View of the Earth as seen by the Apollo 17 crew traveling toward the moon. This translunar coast photograph extends from the Mediterranean Sea area to the Antarctica south polar ice cap. This is toward the northeast. Earth, also known as Terra, and (mostly in the 19th century) Tellus, is the third-closest planet to the Sun. It is the largest of the solar system's terrestrial planets and the only planetary body that modern science confirms as harboring life. Scientific evidence indicates that the planet formed around 4.57 billion years ago, and shortly thereafter (4.533 billion years ago) acquired its single natural satellite, the Moon.

Selected biography

Santiago Ramón y Cajal
Santiago Ramón y Cajal (May 1, 1852 – October 17, 1934) was a famous Spanish histologist, physician, and Nobel laureate, and is considered to be one of the founders of modern neuroscience. His most famous studies were on the fine structure of the central nervous system. Cajal used a histological staining technique developed by his contemporary, Camillo Golgi, allowing him to resolve, in detail, the structure of individual neurons. This led him to conclude that nervous tissue was a continuous reticulum (or web) of interconnected cells, much like those in the circulatory system. Using Golgi's method, Ramón y Cajal reached a very different conclusion; he postulated that the nervous system is made up of billions of separate neurons and that these cells are polarized. Rather than forming a continuous web, Cajal suggested that neurons communicate with each other via specialized junctions called "synapses". This hypothesis became the basis of the neuron doctrine, which states that the individual unit of the nervous system is a single neuron. Electron microscopy later showed that a plasma membrane completely enclosed each neuron, supporting Cajal's theory, and weakening Golgi's reticular theory.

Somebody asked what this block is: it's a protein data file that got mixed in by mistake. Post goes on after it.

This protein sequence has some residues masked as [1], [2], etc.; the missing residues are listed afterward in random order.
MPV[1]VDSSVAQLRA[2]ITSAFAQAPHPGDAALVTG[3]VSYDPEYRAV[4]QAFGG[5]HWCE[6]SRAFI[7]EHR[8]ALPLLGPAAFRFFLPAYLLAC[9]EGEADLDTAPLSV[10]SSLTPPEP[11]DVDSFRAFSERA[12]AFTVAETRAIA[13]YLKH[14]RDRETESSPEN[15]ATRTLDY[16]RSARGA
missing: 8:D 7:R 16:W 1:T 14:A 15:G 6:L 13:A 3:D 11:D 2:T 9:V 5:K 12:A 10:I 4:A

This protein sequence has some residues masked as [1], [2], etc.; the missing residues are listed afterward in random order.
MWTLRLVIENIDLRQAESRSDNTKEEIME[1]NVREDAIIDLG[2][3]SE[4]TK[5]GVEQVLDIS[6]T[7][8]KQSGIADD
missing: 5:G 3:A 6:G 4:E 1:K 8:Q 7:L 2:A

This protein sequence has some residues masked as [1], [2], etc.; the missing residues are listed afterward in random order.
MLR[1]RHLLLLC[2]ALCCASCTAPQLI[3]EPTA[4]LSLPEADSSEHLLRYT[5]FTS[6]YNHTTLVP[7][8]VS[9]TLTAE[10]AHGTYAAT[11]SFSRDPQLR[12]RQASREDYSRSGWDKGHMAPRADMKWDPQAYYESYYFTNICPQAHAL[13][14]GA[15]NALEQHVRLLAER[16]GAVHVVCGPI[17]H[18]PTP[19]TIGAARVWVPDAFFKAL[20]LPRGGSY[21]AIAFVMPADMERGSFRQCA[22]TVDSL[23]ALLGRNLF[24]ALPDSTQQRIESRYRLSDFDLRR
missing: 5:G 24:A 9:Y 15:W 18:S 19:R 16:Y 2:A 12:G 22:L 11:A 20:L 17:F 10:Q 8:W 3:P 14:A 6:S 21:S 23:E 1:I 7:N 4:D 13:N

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by Jon Lomberg